Assembly Begins Consideration of Humanitarian and Disaster Relief Assistance.
The General Assembly would deplore all attacks on and intimidation of United Nations personnel and other organizations staff working in Liberia, by the terms of one of two draft resolutions introduced this morning as it began consideration of coordination of humanitarian and disaster relief assistance.
The Assembly would also emphasize the urgent need for the Liberian factions and their leaders to ensure the complete freedom of movement of United Nations and other humanitarian workers and to take all measures conducive to the successful resolution of the conflict. In addition to requesting the Secretary-General to mobilize assistance for the reconstruction and development of Liberia, the Assembly would call upon him to conduct needs assessment in preparation for a donor conference. The representative of Cameroon introduced that draft on behalf of the Group of African States.
The representative of Liberia said the civil war in her country had destroyed the country’s economic and administrative infrastructure, making humanitarian relief essential and rendering more than a million people dependent on that assistance. Calling upon all States to contribute generously to the Trust Fund for Liberia, she noted that donor and other countries were meeting in Brussels today, under the auspices of the United Nations, to review progress towards peace and assess assistance needs.
By the terms of the second draft resolution, which was introduced by Bulgaria, the Assembly would express concern at the persisting special economic problems confronting States affected by Security Council sanctions against the Federal Republic of Yugoslavia (Serbia and Montenegro). Now that the sanctions regime has been lifted, the Assembly would reaffirm the need for continued international response to address the magnitude of the adverse impact of the sanctions on the economies of those States.
During discussion this morning of the United Nations efforts to strengthen delivery of humanitarian assistance and of operations in specific areas, the representative of Canada said the international community had learned from past experience that the response to complex humanitarian emergencies must be comprehensive and integrated. Looking at such integration in the context of the situation in eastern Zaire, he said inter-agency coordination was vital. On Saturday, in Geneva, his country would host a meeting of donors to seek agreement on key priorities for reintegration of the refugees returning to Rwanda. While Rwanda was the latest such tragedy to capture the attention of the world, it would not be the last, he added.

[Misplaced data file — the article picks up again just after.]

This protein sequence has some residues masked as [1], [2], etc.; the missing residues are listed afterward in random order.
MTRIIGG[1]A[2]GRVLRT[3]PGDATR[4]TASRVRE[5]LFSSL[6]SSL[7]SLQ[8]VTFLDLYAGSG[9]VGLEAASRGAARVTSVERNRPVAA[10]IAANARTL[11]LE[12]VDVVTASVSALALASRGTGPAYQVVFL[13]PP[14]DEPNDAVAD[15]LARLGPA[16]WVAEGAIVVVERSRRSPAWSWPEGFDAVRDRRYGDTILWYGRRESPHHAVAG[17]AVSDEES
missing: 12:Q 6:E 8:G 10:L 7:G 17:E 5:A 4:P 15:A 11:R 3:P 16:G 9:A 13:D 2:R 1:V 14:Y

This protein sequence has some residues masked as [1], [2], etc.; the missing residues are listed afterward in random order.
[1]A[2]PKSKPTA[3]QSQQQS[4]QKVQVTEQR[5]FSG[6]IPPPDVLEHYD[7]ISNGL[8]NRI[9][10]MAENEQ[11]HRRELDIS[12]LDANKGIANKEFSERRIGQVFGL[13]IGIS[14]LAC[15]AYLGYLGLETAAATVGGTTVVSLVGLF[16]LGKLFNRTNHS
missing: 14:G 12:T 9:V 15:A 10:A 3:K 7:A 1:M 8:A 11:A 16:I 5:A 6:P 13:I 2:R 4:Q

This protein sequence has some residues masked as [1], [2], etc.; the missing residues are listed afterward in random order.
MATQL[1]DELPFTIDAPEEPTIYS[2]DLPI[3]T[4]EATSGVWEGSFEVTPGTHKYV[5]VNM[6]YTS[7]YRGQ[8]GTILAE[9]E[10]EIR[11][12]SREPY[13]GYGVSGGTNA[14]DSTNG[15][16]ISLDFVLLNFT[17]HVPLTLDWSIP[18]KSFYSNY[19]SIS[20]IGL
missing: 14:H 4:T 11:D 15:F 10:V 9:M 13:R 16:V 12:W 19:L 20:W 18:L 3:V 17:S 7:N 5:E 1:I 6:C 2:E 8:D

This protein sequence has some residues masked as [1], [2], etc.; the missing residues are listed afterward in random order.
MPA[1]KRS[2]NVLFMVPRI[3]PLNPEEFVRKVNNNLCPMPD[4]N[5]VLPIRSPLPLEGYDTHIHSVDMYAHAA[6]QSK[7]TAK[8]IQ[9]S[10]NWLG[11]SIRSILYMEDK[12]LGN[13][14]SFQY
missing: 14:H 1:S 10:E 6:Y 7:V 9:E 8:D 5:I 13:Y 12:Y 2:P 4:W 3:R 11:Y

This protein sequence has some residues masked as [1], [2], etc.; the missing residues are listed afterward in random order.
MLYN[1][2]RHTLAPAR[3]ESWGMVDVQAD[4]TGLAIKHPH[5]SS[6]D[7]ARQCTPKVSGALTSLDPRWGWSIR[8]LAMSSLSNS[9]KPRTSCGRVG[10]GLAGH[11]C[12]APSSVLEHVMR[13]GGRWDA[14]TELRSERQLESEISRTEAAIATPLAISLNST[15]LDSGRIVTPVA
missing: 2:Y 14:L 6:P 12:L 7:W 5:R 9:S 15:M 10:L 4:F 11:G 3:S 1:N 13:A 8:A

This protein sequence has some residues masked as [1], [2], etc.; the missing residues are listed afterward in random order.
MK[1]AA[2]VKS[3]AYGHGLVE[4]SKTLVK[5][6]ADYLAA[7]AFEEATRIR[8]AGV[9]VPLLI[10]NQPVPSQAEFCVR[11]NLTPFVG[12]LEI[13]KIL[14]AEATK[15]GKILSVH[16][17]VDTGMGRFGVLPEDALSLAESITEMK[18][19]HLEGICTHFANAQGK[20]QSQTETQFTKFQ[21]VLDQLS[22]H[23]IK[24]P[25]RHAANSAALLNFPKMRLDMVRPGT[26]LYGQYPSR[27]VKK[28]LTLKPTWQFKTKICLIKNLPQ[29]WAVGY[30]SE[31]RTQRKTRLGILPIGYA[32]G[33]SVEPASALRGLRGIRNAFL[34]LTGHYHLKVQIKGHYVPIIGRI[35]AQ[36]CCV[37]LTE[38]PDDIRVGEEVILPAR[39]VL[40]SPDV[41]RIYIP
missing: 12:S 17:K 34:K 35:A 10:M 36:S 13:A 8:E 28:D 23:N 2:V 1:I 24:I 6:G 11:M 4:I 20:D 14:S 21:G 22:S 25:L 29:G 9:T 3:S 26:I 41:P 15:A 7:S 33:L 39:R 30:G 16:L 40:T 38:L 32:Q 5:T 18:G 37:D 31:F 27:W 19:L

The representative of the United States said the United Nations was better prepared to respond to complex humanitarian emergencies and natural disaster than it was only two years ago. Along with asking the United Nations system to improve, he said that governments requiring assistance must facilitate the work of the humanitarian community. Also, Member States must make efforts to establish a sound financial basis for the Department for Humanitarian Affairs, which currently relied on voluntary contributions for 65 per cent of its funding requirements.
Statements were also made during that discussion by the representatives of Ireland (for the European Union), Norway, Lebanon, China, Mozambique, Jamaica (for the Caribbean Community), Russian Federation, Japan, Sudan, Republic of Korea and Belarus.
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